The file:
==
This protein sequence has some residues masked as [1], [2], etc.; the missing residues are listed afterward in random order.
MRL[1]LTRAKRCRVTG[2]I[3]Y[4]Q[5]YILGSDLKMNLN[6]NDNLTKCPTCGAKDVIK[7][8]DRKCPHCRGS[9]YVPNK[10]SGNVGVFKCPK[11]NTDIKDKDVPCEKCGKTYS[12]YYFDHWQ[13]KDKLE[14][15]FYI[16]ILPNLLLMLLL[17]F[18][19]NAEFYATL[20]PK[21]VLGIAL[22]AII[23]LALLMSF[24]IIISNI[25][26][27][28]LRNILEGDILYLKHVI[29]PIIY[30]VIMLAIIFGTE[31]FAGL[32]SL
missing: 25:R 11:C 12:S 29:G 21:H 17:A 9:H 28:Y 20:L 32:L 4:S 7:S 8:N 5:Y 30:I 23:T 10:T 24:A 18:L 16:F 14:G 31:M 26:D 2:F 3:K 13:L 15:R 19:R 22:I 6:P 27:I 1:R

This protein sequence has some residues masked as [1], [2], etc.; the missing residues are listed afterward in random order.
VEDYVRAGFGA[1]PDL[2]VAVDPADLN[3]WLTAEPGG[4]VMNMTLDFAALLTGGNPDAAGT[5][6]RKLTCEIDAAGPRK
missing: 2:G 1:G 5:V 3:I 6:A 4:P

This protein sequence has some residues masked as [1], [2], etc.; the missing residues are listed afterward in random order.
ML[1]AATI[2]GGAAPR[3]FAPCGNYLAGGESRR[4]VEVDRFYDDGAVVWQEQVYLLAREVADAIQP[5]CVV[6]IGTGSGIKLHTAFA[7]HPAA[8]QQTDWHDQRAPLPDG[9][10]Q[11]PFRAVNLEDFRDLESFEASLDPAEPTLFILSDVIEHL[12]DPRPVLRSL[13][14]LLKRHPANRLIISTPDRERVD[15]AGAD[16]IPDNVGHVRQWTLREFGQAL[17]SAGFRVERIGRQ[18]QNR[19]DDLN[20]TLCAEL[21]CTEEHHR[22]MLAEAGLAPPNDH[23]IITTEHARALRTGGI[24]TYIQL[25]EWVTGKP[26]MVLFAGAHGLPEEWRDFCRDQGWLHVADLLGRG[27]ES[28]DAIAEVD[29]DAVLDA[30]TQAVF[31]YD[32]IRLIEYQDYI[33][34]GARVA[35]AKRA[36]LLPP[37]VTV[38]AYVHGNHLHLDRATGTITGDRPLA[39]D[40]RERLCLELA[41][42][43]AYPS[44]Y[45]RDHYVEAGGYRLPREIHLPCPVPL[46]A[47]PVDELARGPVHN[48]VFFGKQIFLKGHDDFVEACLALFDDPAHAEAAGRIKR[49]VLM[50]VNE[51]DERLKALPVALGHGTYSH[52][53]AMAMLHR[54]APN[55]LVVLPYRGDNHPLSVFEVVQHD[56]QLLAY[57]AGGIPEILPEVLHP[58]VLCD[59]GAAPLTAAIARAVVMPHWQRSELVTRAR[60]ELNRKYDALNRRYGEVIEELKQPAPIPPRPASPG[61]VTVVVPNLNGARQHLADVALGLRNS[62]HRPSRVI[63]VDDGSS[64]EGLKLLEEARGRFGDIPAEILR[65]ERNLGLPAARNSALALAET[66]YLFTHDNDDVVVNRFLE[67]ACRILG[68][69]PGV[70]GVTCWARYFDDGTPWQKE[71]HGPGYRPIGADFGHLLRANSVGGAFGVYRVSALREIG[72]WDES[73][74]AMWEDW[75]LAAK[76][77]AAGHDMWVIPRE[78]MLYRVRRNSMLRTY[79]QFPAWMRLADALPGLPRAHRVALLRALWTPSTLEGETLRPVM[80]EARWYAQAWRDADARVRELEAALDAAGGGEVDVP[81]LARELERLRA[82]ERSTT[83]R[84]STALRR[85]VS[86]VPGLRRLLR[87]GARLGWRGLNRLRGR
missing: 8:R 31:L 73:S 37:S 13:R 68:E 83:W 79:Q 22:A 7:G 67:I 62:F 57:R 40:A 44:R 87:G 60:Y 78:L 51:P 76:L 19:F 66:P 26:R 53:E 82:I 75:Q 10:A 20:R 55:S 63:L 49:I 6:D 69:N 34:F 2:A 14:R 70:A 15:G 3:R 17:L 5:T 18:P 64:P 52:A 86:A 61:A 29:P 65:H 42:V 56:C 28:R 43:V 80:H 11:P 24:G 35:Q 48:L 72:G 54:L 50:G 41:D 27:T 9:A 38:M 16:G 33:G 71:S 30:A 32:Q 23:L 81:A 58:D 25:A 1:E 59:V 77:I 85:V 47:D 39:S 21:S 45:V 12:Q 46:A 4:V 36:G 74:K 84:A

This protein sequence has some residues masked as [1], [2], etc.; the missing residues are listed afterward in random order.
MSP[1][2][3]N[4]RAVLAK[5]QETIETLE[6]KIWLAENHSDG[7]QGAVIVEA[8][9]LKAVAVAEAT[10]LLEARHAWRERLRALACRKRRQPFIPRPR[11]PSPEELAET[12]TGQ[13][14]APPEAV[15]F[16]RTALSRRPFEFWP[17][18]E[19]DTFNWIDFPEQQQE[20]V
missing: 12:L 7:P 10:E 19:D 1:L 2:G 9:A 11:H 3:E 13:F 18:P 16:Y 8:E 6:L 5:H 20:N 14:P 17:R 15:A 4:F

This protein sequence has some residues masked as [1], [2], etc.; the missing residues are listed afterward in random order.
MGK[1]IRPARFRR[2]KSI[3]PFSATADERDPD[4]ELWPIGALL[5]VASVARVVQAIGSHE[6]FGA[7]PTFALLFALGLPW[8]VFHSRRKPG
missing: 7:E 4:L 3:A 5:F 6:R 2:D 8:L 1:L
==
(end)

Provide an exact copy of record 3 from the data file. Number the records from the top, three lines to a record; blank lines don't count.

This protein sequence has some residues masked as [1], [2], etc.; the missing residues are listed afterward in random order.
ML[1]AATI[2]GGAAPR[3]FAPCGNYLAGGESRR[4]VEVDRFYDDGAVVWQEQVYLLAREVADAIQP[5]CVV[6]IGTGSGIKLHTAFA[7]HPAA[8]QQTDWHDQRAPLPDG[9][10]Q[11]PFRAVNLEDFRDLESFEASLDPAEPTLFILSDVIEHL[12]DPRPVLRSL[13][14]LLKRHPANRLIISTPDRERVD[15]AGAD[16]IPDNVGHVRQWTLREFGQAL[17]SAGFRVERIGRQ[18]QNR[19]DDLN[20]TLCAEL[21]CTEEHHR[22]MLAEAGLAPPNDH[23]IITTEHARALRTGGI[24]TYIQL[25]EWVTGKP[26]MVLFAGAHGLPEEWRDFCRDQGWLHVADLLGRG[27]ES[28]DAIAEVD[29]DAVLDA[30]TQAVF[31]YD[32]IRLIEYQDYI[33][34]GARVA[35]AKRA[36]LLPP[37]VTV[38]AYVHGNHLHLDRATGTITGDRPLA[39]D[40]RERLCLELA[41][42][43]AYPS[44]Y[45]RDHYVEAGGYRLPREIHLPCPVPL[46]A[47]PVDELARGPVHN[48]VFFGKQIFLKGHDDFVEACLALFDDPAHAEAAGRIKR[49]VLM[50]VNE[51]DERLKALPVALGHGTYSH[52][53]AMAMLHR[54]APN[55]LVVLPYRGDNHPLSVFEVVQHD[56]QLLAY[57]AGGIPEILPEVLHP[58]VLCD[59]GAAPLTAAIARAVVMPHWQRSELVTRAR[60]ELNRKYDALNRRYGEVIEELKQPAPIPPRPASPG[61]VTVVVPNLNGARQHLADVALGLRNS[62]HRPSRVI[63]VDDGSS[64]EGLKLLEEARGRFGDIPAEILR[65]ERNLGLPAARNSALALAET[66]YLFTHDNDDVVVNRFLE[67]ACRILG[68][69]PGV[70]GVTCWARYFDDGTPWQKE[71]HGPGYRPIGADFGHLLRANSVGGAFGVYRVSALREIG[72]WDES[73][74]AMWEDW[75]LAAK[76][77]AAGHDMWVIPRE[78]MLYRVRRNSMLRTY[79]QFPAWMRLADALPGLPRAHRVALLRALWTPSTLEGETLRPVM[80]EARWYAQAWRDADARVRELEAALDAAGGGEVDVP[81]LARELERLRA[82]ERSTT[83]R[84]STALRR[85]VS[86]VPGLRRLLR[87]GARLGWRGLNRLRGR
missing: 8:R 31:L 73:S 37:S 13:R 68:E 83:W 79:Q 22:A 7:G 67:I 62:F 57:R 40:A 44:R 87:G 60:Y 78:L 51:P 76:L 19:F 66:P 26:R 53:E 82:I 75:Q 10:A 20:R 55:S 63:L 49:I 6:D 69:N 34:F 2:A 14:R 70:A 15:G 3:R 17:L 5:T 18:P 64:P 52:A 86:A 61:A 29:P 65:H 42:V 56:C 28:R 43:V 80:H 11:P 24:G 35:Q 48:L 72:G 54:L 50:G 41:D 27:T 9:A 38:M 16:G 33:G 71:S 30:A 32:Q 23:L 81:A 58:D 25:A 1:E 59:V 77:I 85:V 47:D 39:S 21:S 45:V 12:Q 46:A 4:V 36:G 74:K 84:A